“In Dallas, you have it and you show it,” she adds, explaining that the home is a status symbol, much like horses and hats were once upon a time in these parts.
“Home is everything. Home is more than a shelter. The house tells who you are, what you do, who your family is. I mean, that’s just about it.
This means that Evans often makes entire homes available for snooping, including bedrooms and bathrooms. It’s about flaunting what you have, Dallas style.
“Is Everything Bigger in Texas?” she asks. “I think our egos are!”
Cowboys and super fans
In a city whose soccer team is called “America’s team”, your only option is to adopt a truly devoted faith. CNN’s Richard Quest enters the temple of the Dallas Cowboys super fan.
If size is what defines Dallas, then few things sum it up as it is with the Cowboys. And it’s not just the historic pioneers who pushed the boundaries and helped create this city. The Dallas soccer team draws an obsessive audience and few are as committed as Jaime Castro.
A veteran of the Dallas police by day, on match days, Castro exchanges his badge and becomes Ballz Mahoney, super fan of the Dallas Cowboys. His home is a cowboy’s temple, full of crystal helmets and priceless mementos, which, he openly admits, is a fandom bordering on eccentricity.
He even spent the money borrowed from his parents on an apartment advance on the Cowboys season tickets. He has not missed a home game in 24 years.
“I was born and raised a cowboy,” he says. There is more to it than football. It’s about community, loyalty and a Dallas way of being. “There is love … it has brought so much good to my life.”
Dallas Cowboys super fan Jaime Castro, also known as Ballz Mahoney, hasn’t released a home game in 24 years.
The Cowboys haven’t won the Super Bowl since 1996, so Castro can’t be accused of a mere glory hunt. On match day, wearing his T-shirt and brightly colored Cowboys accessories, he is the epitome of Dallas.
“That’s who we are. This is Texas, ”he says with a smile.
Being at the AT&T stadium when the Cowboys are playing, it’s easy to see how difficult it is to separate the soccer team from the wider Dallas identity. It’s all tied to the way the city is and its views on itself, its confidence and pride to show for everyone to see.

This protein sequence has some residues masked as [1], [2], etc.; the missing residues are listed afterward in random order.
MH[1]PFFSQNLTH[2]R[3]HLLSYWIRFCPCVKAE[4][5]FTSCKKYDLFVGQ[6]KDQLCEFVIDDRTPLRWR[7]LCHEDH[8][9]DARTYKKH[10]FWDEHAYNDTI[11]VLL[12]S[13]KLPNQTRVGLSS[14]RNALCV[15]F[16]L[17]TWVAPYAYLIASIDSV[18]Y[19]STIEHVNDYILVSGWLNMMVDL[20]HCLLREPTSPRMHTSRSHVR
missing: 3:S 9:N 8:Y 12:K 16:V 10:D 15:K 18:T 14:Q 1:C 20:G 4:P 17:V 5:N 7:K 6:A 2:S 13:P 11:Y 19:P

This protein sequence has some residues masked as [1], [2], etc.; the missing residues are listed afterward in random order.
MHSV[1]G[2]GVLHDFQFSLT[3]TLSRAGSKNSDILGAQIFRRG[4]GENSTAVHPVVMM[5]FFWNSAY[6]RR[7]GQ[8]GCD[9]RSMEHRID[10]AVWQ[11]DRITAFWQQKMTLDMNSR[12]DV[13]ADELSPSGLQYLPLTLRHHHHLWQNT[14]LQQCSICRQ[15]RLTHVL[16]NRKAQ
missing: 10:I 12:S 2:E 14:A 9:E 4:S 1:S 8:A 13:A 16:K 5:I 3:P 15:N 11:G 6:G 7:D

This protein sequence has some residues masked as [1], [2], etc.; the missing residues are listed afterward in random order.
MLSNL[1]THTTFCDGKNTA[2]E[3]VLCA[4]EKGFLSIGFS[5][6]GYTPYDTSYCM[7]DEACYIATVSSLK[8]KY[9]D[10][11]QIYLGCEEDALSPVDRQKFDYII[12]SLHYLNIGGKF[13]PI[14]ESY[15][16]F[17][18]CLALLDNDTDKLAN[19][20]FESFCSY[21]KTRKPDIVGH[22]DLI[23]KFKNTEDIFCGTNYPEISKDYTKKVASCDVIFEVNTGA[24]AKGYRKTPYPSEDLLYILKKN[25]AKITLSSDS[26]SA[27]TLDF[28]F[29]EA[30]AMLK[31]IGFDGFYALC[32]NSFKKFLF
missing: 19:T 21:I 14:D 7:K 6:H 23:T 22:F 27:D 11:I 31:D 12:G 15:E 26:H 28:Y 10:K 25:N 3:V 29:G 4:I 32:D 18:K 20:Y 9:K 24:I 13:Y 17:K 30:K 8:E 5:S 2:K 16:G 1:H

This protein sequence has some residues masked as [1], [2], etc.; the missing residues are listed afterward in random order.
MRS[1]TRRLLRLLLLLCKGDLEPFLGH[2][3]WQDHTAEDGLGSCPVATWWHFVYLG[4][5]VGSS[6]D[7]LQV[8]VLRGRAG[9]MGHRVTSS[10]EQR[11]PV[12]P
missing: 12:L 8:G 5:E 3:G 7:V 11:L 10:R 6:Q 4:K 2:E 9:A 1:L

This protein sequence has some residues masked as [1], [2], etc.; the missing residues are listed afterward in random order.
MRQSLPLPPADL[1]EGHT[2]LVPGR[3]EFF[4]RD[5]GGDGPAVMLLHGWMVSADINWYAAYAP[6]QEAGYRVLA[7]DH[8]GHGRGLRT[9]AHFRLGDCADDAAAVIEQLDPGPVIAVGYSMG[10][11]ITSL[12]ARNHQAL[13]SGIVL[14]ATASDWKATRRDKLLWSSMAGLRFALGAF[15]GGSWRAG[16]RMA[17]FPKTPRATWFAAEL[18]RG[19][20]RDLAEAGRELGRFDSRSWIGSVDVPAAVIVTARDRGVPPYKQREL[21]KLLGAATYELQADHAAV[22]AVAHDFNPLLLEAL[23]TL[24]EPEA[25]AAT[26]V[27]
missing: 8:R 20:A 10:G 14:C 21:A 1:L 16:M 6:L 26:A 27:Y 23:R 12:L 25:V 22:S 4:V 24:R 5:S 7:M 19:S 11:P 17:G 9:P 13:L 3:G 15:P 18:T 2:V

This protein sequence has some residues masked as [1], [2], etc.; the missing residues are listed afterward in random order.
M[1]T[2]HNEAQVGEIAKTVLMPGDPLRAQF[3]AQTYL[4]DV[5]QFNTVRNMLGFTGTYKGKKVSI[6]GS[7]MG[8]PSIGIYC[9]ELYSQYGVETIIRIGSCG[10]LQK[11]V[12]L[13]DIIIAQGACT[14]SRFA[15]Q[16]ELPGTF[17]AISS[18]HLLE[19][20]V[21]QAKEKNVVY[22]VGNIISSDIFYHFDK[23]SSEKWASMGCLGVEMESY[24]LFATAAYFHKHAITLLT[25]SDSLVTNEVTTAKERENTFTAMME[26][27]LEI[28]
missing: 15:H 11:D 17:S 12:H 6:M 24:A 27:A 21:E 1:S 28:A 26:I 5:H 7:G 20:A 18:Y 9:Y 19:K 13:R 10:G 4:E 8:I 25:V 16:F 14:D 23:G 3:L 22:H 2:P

History of cooking
Meet the pitmaster who cooks more than just Texas tradition – he serves his heart and soul.
If oil and cowboys help define Dallas, it’s barbecue too. In Dallas’ sister city of Fort Worth, Derrick Walker, owner and manager of the Smoke-A-Holics team, is devising a Texan tradition.
Every day Walker gets up early to start working on his own secret recipes, collecting wood and filling the pits to smoke the meat to perfection. It’s a personal matter for him. His grandfather had his own smoker and taught him the basics.
“Barbecue is in my blood,” he says.
Ads for Texas barbecues began appearing in the 19th century. But, says Walker, the history of this iconic way of cooking goes back further.
“The slaves were given smaller pieces of meat,” he explains. “Everything that was difficult and could not be easily cooked was given to the slaves, and they dug holes in the ground, covered it with metal, made pits for the fire and began to cook over coal.”
Derrick Walker: “Our grill is a Texas grill with soul.”
Thus, says Walker, the grill as we know it was born. It remains the cornerstone of the African-American identity of Dallas and Texas.
“I coined the phrase Tex Soul because our grill is a Texas grill with a soul,” says Walker. “It’s something of an African American culture. We call it food of the soul, in which we cook from the heart ”.
It’s known that customers arrive early and wait patiently in line for Walker’s BBQ, and it’s easy to see why. From his sensational brisket to his delicious Coca-Cola cake, the word about his food has spread far and wide.
“I wouldn’t say this is unique Texas because each region has its own grilling style,” she smiles. “But I will say Texas does it best!”
Whether it’s starring in the hugely popular TV show, its expansive homes that showcase its elite’s oil wealth, great and cultured food, or on the days when Cowboys play at home, Dallas, like Texas, is really there. . .
He is confident but never arrogant. There is a borderland spirit here, a desire to constantly push through. It’s a city that’s bigger than life and very happy.